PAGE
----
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Hosiery, also referred to as legwear, describes garments worn directly on the feet and legs. The term originated as the collective term for products of which a maker or seller is termed a hosier; and those products are also known generically as hose. The term is also used for all types of knitted fabric, and its thickness and weight is defined by denier or opacity. Lower denier measurements of 5 to 15 describe a hose which may be sheer in appearance, whereas styles of 40 and above are dense, with little to no light able to come through on 100 denier items.

This 1886 advertisement for a hosiery factory demonstrates both handmade construction and factory production with nineteenth-century technology.

Etymology edit

The word hosiery is a morphological derivation of the Anglo Saxon word ''hosa'', which meant a woven garment for the lower body and legs.[1]

Overview edit

The first references to hosiery can be found in the works of Hesiod, where Romans are said to have used leather or cloth in forms of strips to cover their lower body parts. Even the Egyptians are speculated to have used hosiery, as socks have been found in certain tombs.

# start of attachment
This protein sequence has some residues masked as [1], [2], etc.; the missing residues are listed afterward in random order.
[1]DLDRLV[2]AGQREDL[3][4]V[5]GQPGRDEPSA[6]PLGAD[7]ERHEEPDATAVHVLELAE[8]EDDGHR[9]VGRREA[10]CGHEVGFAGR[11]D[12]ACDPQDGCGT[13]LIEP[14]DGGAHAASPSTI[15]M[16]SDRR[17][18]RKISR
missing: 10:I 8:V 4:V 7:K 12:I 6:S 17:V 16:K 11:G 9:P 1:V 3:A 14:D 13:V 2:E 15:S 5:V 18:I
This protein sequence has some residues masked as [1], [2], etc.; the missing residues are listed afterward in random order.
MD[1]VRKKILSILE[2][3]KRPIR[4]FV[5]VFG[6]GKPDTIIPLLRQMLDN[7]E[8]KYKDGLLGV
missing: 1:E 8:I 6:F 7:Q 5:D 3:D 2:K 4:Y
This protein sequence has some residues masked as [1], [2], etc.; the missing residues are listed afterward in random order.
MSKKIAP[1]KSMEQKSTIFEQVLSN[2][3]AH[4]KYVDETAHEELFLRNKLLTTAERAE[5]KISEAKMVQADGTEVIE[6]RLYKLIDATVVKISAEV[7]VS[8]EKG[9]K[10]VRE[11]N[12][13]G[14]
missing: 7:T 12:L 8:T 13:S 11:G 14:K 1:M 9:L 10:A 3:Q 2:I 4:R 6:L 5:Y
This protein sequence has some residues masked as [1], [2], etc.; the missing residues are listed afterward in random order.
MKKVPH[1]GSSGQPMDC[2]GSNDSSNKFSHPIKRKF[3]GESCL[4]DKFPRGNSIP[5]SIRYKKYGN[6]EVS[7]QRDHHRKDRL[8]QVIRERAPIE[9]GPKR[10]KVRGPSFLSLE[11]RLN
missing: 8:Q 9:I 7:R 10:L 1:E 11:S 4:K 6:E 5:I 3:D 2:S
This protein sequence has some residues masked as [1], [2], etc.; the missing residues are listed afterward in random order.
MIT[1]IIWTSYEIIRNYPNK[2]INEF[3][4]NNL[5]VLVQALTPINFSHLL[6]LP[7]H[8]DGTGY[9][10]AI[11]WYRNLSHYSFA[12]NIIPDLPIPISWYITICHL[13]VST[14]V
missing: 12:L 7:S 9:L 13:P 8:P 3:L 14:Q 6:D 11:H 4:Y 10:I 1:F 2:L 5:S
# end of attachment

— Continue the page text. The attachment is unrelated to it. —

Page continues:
Close-up photograph of knitted nylon hosiery

Most hosiery garments are made by knitting methods. Modern hosiery is usually tight-fitting by virtue of stretchy fabrics and meshes. Older forms include binding to achieve a tight fit. Due to its close fit, most hosiery can be worn as an undergarment, but it is more commonly worn as a combined under/outer garment.[2]

Hosiery garments are the product of hosiery fabric produced from hosiery yarn. Like the yarn used for making woven fabric, hosiery yarn comes from a separate spinning (yarn making) process, and is used with circular knitting machines to form fabric. One or more hosiery yarn is used to make knitted or hosiery fabric, and garments produced out of this are generally referred to as hosiery garments.

Types edit

Roller derby athletes shortly after a bout in Boise, Idaho, wearing fishnet and patterned pantyhose

See also edit

Notes edit

  1. ^ Corbman, Bernard P. (1983). Textiles : fiber to fabric. Internet Archive. New York : Gregg Division, McGraw-Hill. p. 497. ISBN 978-0-07-013137-8.
  2. ^ "Definitions from Google". Archived from the original on 2015-09-24. do not necessarily limit hosiery to undergarments. For the purposes of this category, it can include under and outer garments;e.g., leggings and legwarmers.

External links edit

  •   Media related to Hosiery at Wikimedia Commons